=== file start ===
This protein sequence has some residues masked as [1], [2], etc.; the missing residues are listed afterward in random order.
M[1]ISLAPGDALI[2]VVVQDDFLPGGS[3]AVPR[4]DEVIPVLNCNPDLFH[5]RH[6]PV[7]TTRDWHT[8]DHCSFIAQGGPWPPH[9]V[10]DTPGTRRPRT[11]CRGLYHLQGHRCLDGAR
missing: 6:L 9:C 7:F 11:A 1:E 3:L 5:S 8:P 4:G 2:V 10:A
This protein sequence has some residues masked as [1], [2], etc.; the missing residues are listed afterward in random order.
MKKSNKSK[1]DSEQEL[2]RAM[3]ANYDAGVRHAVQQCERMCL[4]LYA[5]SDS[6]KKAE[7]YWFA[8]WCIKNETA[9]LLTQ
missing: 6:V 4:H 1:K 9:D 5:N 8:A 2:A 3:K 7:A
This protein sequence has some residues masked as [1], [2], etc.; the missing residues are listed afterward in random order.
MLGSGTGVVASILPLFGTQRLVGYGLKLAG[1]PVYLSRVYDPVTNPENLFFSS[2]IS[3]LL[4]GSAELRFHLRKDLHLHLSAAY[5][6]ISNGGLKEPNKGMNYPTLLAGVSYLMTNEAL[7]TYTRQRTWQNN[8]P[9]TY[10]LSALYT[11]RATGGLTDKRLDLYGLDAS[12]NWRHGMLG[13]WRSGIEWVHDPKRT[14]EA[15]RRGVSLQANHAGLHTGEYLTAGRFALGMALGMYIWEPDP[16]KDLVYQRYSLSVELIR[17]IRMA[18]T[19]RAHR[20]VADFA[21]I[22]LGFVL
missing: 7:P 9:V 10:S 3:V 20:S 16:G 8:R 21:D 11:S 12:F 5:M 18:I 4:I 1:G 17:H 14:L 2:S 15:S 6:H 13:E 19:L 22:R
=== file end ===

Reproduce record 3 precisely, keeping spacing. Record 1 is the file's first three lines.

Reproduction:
This protein sequence has some residues masked as [1], [2], etc.; the missing residues are listed afterward in random order.
MLGSGTGVVASILPLFGTQRLVGYGLKLAG[1]PVYLSRVYDPVTNPENLFFSS[2]IS[3]LL[4]GSAELRFHLRKDLHLHLSAAY[5][6]ISNGGLKEPNKGMNYPTLLAGVSYLMTNEAL[7]TYTRQRTWQNN[8]P[9]TY[10]LSALYT[11]RATGGLTDKRLDLYGLDAS[12]NWRHGMLG[13]WRSGIEWVHDPKRT[14]EA[15]RRGVSLQANHAGLHTGEYLTAGRFALGMALGMYIWEPDP[16]KDLVYQRYSLSVELIR[17]IRMA[18]T[19]RAHR[20]VADFA[21]I[22]LGFVL
missing: 7:P 9:V 10:S 3:V 20:S 16:G 8:R 21:D 11:S 12:F 5:M 18:I 4:I 1:G 17:H 14:L 2:S 15:S 6:H 13:E 19:L 22:R